The thing about a journal is that …it should be personal. If not, then it becomes just a form of advertisement for yourself, your business, profession. That’s not writing, not real writing. Nor is it what an artist might have in their sketchbook.
Fair disclaimer this is personal.
Yesterday I spent some time with a friend. I took a few photographs of a place I often went to as a child, Blue Springs State park. Everything there looked smaller than I remember. As a child, places seem huge, and I have fond memories of summers spent in Clio, Alabama, and my aunt would carry my cousins and me there often. I reflected on this couple I watched at the springs earlier. They were interesting because they seemed disconnected from the world. Not concerned with what others thought of them. Married with a pack of kids, they closely supervised. One had a bass tattooed on his back, his wife a gun with her husband’s and her name wrapped around it. If I’m radically honest about how life has meaning, I can conclude a simple life is better. After watching people at the park all afternoon, I went to a place with a history I know, Money’s grill and further reflected. I know the people, the dead ones, those alive, the places it moved around town through the decades. Always the same food, the same menu. I sit at the same table, table “A.” This couple with the tattoos and pack of kids, I don’t know them and am speculating, like many in this area have never been north of Atlanta nor south of Panama City beach. Their known world exists in between and is anchored by family. They are less concerned with the insanity of culture swirling around them and focused on things that really matter.
Knowing what I know now if I could change my life, I would do things differently. I would immediately upon finding my woman, preferably not at college but when she turned 16, run away with her to Louisiana and marry her. If I were lucky, it would be a shotgun wedding (age of consent to marry is 16). She would be the only woman I ever kissed, saw nude, or made love to. I would go to one church all my life. Probably eat at the same places and drive the same kind of truck. I would have been a cabinetmaker and created spaces with wood that had generations of children’s feet pitter-patter on them. After work, I would have driven my truck home and called it a day. The highlight would be seeing her waiting for me, knowing I’m about to sit down and have dinner with my children by her side. My wife would be an extension of me and me one of her, our family an extension of us. Our lives would be defined by the home we made and the family we raised.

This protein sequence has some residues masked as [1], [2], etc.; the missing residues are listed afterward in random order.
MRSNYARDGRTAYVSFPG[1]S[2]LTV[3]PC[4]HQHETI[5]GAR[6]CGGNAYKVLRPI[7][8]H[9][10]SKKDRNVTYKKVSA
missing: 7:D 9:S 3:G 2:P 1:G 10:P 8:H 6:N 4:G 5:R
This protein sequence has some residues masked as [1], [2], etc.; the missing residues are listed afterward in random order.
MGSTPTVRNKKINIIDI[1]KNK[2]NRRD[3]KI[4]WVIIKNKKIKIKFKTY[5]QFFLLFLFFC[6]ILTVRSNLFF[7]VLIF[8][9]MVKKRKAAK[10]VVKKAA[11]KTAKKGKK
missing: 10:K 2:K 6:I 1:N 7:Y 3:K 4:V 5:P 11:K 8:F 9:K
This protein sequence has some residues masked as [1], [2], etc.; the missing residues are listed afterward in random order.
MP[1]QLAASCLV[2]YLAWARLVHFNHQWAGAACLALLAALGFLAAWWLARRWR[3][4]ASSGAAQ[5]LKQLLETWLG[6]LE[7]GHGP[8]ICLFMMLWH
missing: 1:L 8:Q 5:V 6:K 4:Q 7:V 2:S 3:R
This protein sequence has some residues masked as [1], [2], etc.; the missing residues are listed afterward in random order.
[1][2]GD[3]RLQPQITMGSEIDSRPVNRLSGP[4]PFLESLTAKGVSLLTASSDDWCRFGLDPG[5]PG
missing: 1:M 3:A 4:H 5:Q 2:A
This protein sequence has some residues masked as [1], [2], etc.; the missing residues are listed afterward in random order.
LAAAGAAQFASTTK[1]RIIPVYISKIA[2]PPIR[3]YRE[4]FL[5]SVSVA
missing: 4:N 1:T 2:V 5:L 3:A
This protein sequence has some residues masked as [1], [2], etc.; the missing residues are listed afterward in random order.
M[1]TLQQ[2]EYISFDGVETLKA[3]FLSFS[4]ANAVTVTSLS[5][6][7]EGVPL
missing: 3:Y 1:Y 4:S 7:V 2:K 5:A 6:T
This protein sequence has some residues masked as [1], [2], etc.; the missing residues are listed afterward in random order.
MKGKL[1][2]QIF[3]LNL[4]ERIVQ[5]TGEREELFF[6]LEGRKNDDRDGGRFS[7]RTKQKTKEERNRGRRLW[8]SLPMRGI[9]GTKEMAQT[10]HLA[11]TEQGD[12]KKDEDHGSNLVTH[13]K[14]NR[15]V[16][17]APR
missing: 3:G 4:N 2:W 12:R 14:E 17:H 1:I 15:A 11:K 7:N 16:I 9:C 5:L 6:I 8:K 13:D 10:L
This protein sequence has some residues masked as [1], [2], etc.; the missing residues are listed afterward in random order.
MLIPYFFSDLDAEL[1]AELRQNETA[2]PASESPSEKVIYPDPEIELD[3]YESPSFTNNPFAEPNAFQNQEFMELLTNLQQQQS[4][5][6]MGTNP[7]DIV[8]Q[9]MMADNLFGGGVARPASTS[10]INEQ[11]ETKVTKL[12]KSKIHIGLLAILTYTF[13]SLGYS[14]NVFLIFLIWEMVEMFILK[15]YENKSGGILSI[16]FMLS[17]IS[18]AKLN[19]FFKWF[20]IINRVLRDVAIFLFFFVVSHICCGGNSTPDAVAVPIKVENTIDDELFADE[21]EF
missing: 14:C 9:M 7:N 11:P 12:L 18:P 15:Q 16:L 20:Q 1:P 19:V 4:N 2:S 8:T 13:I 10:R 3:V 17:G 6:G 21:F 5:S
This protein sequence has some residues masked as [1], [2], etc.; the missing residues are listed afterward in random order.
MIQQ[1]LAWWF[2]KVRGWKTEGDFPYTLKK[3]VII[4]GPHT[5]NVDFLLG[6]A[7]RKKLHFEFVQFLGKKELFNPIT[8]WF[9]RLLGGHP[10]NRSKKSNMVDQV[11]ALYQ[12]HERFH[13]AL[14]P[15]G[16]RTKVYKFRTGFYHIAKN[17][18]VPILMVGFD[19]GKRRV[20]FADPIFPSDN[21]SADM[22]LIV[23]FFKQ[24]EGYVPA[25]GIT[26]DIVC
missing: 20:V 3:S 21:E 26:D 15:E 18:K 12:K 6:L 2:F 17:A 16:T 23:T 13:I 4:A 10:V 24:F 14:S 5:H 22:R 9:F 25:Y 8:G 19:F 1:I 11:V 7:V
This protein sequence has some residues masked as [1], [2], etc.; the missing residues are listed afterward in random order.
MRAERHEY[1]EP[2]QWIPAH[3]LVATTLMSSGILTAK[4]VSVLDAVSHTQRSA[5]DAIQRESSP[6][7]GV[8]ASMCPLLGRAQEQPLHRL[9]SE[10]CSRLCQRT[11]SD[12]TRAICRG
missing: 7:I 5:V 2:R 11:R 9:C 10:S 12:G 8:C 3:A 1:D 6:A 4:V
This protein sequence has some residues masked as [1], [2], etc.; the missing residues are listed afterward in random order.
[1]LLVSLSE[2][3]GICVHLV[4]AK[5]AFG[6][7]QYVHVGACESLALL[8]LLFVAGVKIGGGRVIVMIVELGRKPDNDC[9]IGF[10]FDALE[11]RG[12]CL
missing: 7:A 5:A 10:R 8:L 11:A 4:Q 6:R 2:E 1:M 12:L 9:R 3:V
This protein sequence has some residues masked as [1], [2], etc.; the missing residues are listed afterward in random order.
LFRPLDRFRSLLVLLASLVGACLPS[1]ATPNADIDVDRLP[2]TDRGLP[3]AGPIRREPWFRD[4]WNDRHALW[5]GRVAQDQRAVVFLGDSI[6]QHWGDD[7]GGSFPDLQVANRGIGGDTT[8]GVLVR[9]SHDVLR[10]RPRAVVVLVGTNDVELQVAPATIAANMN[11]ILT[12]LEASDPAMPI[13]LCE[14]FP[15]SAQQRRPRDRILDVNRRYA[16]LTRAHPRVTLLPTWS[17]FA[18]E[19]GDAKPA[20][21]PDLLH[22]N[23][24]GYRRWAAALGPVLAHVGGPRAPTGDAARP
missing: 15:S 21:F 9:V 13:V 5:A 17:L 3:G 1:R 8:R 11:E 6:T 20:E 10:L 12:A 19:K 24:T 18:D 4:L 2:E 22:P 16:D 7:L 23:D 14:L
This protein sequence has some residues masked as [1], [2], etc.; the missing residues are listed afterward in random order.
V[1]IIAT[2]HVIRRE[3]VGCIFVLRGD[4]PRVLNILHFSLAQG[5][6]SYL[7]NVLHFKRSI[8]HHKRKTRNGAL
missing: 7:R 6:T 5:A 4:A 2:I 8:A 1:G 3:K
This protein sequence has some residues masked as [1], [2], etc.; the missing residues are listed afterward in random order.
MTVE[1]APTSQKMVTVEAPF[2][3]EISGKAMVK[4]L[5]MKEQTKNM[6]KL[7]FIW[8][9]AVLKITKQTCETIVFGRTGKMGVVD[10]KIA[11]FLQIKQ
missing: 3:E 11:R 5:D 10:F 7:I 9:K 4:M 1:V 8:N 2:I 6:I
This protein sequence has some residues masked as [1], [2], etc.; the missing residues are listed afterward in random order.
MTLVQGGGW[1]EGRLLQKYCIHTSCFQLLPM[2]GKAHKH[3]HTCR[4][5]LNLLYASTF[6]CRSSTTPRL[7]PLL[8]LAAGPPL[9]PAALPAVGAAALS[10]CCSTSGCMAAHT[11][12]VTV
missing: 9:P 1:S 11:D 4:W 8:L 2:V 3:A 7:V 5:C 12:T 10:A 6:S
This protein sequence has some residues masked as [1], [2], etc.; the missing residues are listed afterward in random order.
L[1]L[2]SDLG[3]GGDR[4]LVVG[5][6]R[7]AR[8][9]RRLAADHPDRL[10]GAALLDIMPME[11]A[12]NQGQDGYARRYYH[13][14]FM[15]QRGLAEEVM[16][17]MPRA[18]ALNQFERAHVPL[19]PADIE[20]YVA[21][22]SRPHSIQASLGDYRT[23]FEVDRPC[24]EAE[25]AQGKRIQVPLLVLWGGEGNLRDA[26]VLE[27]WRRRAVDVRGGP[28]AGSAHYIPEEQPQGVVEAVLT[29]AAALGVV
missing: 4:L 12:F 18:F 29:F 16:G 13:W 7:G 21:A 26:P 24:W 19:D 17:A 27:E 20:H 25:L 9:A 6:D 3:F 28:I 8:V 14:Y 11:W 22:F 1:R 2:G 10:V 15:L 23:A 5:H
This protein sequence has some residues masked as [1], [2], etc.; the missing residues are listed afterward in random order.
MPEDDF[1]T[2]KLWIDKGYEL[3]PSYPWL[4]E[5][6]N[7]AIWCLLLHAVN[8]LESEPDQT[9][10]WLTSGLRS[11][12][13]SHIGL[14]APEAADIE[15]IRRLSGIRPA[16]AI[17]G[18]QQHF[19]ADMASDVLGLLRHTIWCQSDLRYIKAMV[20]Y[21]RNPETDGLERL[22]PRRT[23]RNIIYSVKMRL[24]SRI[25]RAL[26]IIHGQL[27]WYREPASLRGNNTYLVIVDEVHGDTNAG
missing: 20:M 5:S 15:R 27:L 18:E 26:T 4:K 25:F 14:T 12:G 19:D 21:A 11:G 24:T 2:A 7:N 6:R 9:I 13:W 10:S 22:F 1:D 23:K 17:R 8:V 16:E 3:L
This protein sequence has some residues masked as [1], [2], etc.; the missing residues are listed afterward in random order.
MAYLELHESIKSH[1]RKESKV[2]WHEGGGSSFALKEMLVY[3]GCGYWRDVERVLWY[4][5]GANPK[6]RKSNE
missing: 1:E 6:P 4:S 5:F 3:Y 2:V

Modern culture tells us this is wrong, but I beg to differ. It is nice to know what Martin Heidegger said, understand Hegel, ponder Nietzsche …but does it matter? Does knowing what these men thought, about what we all have to experience, having a decent state school education followed by one in the ivy league make any real difference in the meaning of my life? Being radically honest, it does not. It is of little value to understanding why life is frustrating when regardless of what you know or how you live …it will be frustrating at times. Understanding frustration as Jean-Paul Sarte did does not make it any less frustrating. This couple watching their kids play try not to drown themselves probably are happier than I will ever be. The irony of life is they don’t even know it.
The challenge I've learned is to realize the value of those things and cherish them. To distill and focus one’s life on meaning. If your a landscape architect, you have some solace in the fact your creating places like the park at Blue Springs where everyday life gets to happen, so what you do does matter. But not as much as how you live it. Still for the record call me crazy if you wish, if I had my choice, I would have eloped with her at 15 on the eve of her 16th birthday and kept her pregnant for over a decade, and yes her ass would be as wide as a truck. We would not go to gyms, not know what yoga is and shop at the Piggy Wiggly, not Whole Foods. But it wouldn’t have mattered one damn bit, she would still be hot potatoes and somewhere on my body at a secret place of her choosing, would be a heart with her name tattooed in it.
True love and a life well lived are as good as it gets is my conclusion.